Again, in the case of Liaw v Lee  EWHC 1462 (Fam) at , Mostyn J stated further:
“…it is undesirable to have two different decrees absolute in different places in relation to the same marriage. A decree absolute is a matter of status and it is undesirable that the parties should have inconsistent decisions as to when their marriage was finally ended”.
Lastly, in the case of Lachaux v Lachaux  EWHC 385:
“The cases under section 53(1)(a) do show that the court is generally reluctant to bring about a state of affairs where there is a limping marriage, that is to say with the parties being married in one place but divorced in another, but that is not a general principle and such a result is of course contemplated in a successful application under section 51(3)”.
It is this unsatisfactory situation of creating a “limping marriage” which must be avoided.
The recognition of divorce affects a party’s status in the United Kingdom, it can affect matters like inheritance, nationality, immigration status, welfare benefit entitlement, remarriages. Marriages contracted under the false impression that the previous marriage has been dissolved will be a void marriage. It is such an unsatisfactory situation no one must find themselves in.
In this direction, the advice to the Ghanaian community in the diaspora, particularly in England, and those who seek to rely on customary divorces as evidence of their freedom to re marry, must always pay attention to law in England and Wales, particularly the Family Law Act in section 45 and 46.
The Matrimonial Causes Act (MCA) 1971 (Act 367) of Ghana makes provision for dissolutions of customary marriages.
It is therefore advisable that in situations where parties are resident or habitually resident in the United Kingdom but seek to have their marriage dissolved in Ghana under customary law, the marriage must be dissolved under the Matrimonial Causes Act. That would be consistent with “proceedings” under Section 45 of the Family Law Act 1986.
A word of advice though, parties seeking a ratification or recognition of an “otherwise proceedings” divorce in the Ghanaian courts would also be be caught by section 46 of the Family Act 1986.
A perfect solution is to start the proceedings from scratch in the Ghanaian courts as required by law.
It is therefore advisable that before one embarks on a customary divorce in Ghana, two factors must be determined:
- Is the process that is being undertaken a court process or proceedings which will qualify under section 45; and
- Have any of the parties been habitually resident in England for at least 12 months prior to the initiation of the customary.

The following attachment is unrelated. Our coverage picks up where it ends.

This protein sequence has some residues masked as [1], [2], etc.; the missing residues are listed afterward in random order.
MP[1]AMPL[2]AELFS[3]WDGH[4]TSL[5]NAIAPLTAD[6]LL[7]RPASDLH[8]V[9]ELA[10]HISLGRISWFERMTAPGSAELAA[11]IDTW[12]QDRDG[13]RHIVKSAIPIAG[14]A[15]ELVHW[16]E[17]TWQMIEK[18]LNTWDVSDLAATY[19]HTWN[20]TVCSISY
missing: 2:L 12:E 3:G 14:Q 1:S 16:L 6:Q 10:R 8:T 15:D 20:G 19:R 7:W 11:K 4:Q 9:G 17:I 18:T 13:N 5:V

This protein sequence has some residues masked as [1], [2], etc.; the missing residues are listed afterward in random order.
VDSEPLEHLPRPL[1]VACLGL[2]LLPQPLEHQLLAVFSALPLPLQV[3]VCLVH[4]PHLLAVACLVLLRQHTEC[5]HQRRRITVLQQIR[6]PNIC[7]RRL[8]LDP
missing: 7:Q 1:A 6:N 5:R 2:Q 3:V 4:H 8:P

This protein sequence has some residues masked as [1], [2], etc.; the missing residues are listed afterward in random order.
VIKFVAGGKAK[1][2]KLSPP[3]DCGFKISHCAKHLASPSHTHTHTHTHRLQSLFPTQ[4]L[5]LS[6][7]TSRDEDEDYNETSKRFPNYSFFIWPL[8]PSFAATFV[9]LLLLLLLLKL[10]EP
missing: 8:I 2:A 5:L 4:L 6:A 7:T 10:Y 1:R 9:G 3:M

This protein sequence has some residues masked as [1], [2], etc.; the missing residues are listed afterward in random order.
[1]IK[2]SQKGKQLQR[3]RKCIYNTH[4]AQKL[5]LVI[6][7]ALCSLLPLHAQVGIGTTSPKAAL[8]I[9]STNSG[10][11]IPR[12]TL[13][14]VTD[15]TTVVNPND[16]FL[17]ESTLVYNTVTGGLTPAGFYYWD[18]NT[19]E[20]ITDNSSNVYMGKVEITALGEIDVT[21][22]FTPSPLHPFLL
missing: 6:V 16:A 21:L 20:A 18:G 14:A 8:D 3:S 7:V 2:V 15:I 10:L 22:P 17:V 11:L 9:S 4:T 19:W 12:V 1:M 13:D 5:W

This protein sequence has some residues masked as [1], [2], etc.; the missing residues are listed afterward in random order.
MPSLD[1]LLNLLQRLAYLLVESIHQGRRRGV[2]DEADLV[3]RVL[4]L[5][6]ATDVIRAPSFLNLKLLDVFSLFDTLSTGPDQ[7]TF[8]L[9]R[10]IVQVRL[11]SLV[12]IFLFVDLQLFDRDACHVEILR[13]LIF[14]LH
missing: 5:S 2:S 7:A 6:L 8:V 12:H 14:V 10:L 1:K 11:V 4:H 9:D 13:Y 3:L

If the answers to the above is YES, then the customary divorce is unlikely to be valid in England and Wales.
The main factor in all of this is the concept of habitual residence. Unfortunately, this is not defined in the legislation.
Other factors that must be considered are:
- Recognition of the customary divorce would be refused where the divorce itself is incompatible with the decision already in existence, determining the substance or validity of the marriage.
- Where there was no subsisting marriage in respect of which divorce or legal separation would be granted.
- Where insufficient notice or no notice of the proceedings in which the divorce was obtained was given to a party; and
- A party had no opportunity to participate in the proceedings and recognition of the divorce would therefore be contrary to public policy, as it recognition would be manifestly contrary to public policy in England and Wales.
In Ivleva v Yates  EWHC 554 (Fam), the wife’s application for the recognition of a divorce granted in Ukraine on 9th October 2013.
The judge concluded that the wife did not take reasonable steps to give husband notice of the Ukrainian proceedings, before considering whether to recognise the Ukrainian divorce. On this he found that justice to the husband required that recognition of the Ukrainian divorce be refused.
The judge stated that applications of this kind should not be governed by pragmatic reasons alone but also by a “basic sense of fairness”.
The consequences of an invalid foreign divorce can be vast and costly and may ultimately lead to a subsequent marriage being declared null.
In this effect, it is advisable to always seek legal advice before embarking on divorce outside England and Wales.
The writer is a Solicitor to the Senior Courts of England and Wales, also a member of the Ghana Bar Association. He is also a member of the Family Law Accreditation (England and Wales) a recognised quality standard for family law practitioners.